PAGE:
Some 500 hectares of mangroves have been restored since the 2010 launch of the government’s mangrove restoration project which is aimed at protecting and conserving these natural resources.
This was announced by Agriculture Minister Zulfikar Mustapha during his message in commemoration of UNESCO’s International Day for the Conservation of the Mangrove Ecosystem.
Since its inception, the mangrove restoration programme has implemented a range of restoration interventions along the coast in Regions Two (Pomeroon-Supenaam), Three (Essequibo Islands-West Demerara), Four (Demerara-Mahaica), Five (Mahaica-Berbice) and Six (East Berbice-Corentyne).
Mangroves provide added protection to coastal communities from rising tides and increase incidents of storm surges.
He said too that these actions will contribute to Guyana’s Low Carbon Development Strategy (LCDS) and achievements of international commitments linked to the Sustainable Development Goals and Aichi Biodiversity Targets.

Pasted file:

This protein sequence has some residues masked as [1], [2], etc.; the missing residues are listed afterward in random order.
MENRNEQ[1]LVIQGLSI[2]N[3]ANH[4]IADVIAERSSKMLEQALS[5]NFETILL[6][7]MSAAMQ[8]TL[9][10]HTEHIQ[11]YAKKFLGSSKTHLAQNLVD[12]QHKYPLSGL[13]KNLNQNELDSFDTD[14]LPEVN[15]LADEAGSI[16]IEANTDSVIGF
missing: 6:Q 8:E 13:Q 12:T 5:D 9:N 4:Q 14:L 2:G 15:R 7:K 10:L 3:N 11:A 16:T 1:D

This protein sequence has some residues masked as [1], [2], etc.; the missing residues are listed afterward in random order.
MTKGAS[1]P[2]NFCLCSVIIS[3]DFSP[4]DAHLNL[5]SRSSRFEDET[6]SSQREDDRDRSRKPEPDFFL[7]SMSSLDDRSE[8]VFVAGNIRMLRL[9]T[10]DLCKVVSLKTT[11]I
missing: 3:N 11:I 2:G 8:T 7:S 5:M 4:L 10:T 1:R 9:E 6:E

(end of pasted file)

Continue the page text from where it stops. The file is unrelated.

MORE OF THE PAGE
For 2021, $51 million has been committed to the Mangrove Management Capital programme to support the construction of rock and geotextile tube groynes that will serve to create a suitable habitat to support the restoration of the mangroves along the East Coast of Demerara at Beterverwagting, La Bonne Intention and Non Pariel.
The 2021 Mangrove Capital programme will also support the completion of topographic surveys to monitor shoreline elevation in Regions Two and Four.
To support long-term planning and management, the National Agricultural Research and Extension Institute (NAREI )is working to develop an updated National Mangrove Management Action Plan with support from partners at Conservation International-Guyana. The new Action Plan will provide a road map to guide Guyana’s mangrove conservation and management for the next ten years.